What’s that smell?
Published/Last edited or updated: 31st May, 2017
Permeating the air in Indonesia, you may have caught the whiff of a sweet spicy aroma proceeded by a crackling sound, the hallmarks of the onomatopoetic named kretek, clove cigarettes, ubiquitously smoked all over the country.
These popular smokes were reportedly first produced in Kudus, 42 kilometres southeast of Jepara, and about 70 kilometres northeast of Semarang, in the late 19th century. Haji Jamhari, suffering from asthma, first found relief by rubbing clove oil on his chest but later tried another way to administer the remedy by mixing the cloves with tobacco wrapped in corn husks and smoking them. Cured of his suffering, the news of his medical treatment soon spread and a market for the clove cigarets was born.
Local businessman Nitisemito began producing the product commercially along with a huge marketing campaign, the popularity of kreteks spread throughout the country which lead him to become the wealthiest Javanese businessman in pre-independence Indonesia, at one time employing more than 15,000 workers at his Kudus factory. Other businesses followed suite and Kudus became known as the centre of kretek production in Indonesia.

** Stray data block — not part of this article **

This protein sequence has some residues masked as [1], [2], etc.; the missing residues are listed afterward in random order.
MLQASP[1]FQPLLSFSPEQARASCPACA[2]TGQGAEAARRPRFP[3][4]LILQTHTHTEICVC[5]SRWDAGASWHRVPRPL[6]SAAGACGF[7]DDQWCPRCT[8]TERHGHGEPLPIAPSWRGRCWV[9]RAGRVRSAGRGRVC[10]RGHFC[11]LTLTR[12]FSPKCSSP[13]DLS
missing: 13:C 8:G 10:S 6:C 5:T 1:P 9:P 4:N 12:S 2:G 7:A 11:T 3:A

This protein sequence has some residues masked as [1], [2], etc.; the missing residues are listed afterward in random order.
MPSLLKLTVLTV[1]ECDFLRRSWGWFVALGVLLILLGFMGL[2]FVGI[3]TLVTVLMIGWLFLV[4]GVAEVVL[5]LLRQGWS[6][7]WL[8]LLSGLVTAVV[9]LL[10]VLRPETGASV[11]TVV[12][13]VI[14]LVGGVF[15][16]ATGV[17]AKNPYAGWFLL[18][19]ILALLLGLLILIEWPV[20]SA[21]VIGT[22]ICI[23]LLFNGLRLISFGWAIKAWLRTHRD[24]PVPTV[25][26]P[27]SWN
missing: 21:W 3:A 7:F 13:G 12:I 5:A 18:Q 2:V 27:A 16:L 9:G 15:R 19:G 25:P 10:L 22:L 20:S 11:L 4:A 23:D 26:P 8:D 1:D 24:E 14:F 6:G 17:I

You may notice a large sign as you enter the town “Kudus Kota Kretek”—“Kudus, Kretek City”. Today large multinationals have overtaken the smaller factories, but three larger companies still operate in Kudus today: Djarum (who are the major stakeholder in Indonesia’s BCA Bank), Nojorono (famous for “waterproof cigarets”, popular with fishermen) and Sukun. Although most production uses machinery, some kretek are still rolled by hand.
If you are passing through Kudus, it’s worth a quick stop at the small Kretek Museum. Information is labelled in English and Indonesian, and helpful English-speaking staff offer a short tour. The museum covers the history and production of the product from its beginnings with photographs of early factories, dioramas and machinery displayed. Interesting are side products like “tobacco sauce” to make your food taste like cigarettes. One exhibition showcases marketing from the past, mostly logos on crockery, juxtaposed with contemporary marketing, T-shirts, caps, etc. We were drawn to the large (but dusty) collection of packaging.
The grounds of the museum display a beautiful traditional teak joglo, a traditional house from the Kudus area. Asthmatics temped to try this cure, be warned that the excessive tar and nicotine levels in kretek cigarettes have led them to be banned in some countries.
Kudus is enroute between Semarang (also Yogyakarta and Solo) and Jepara, or easily visited on a day trip (closer from Jepara). Combine with a trip to the fascinating Menara Mosque and stop by Rumah Makan Gasasa to try the Garang Asem Ayam for lunch and Omah Mode for a coffee and a swim (30,000 rupiah).
Address: 155 Jalan Getas Pejaten, Kudus, 42 kilometres southeast of Jepara
T: (0291) 440 545;
Coordinates (for GPS): 110º50'16.31" E, 6º49'35.36" S
See position in Apple or Google Maps: Apple Maps | Google Maps
These tours are provided by Travelfish partner GetYourGuide.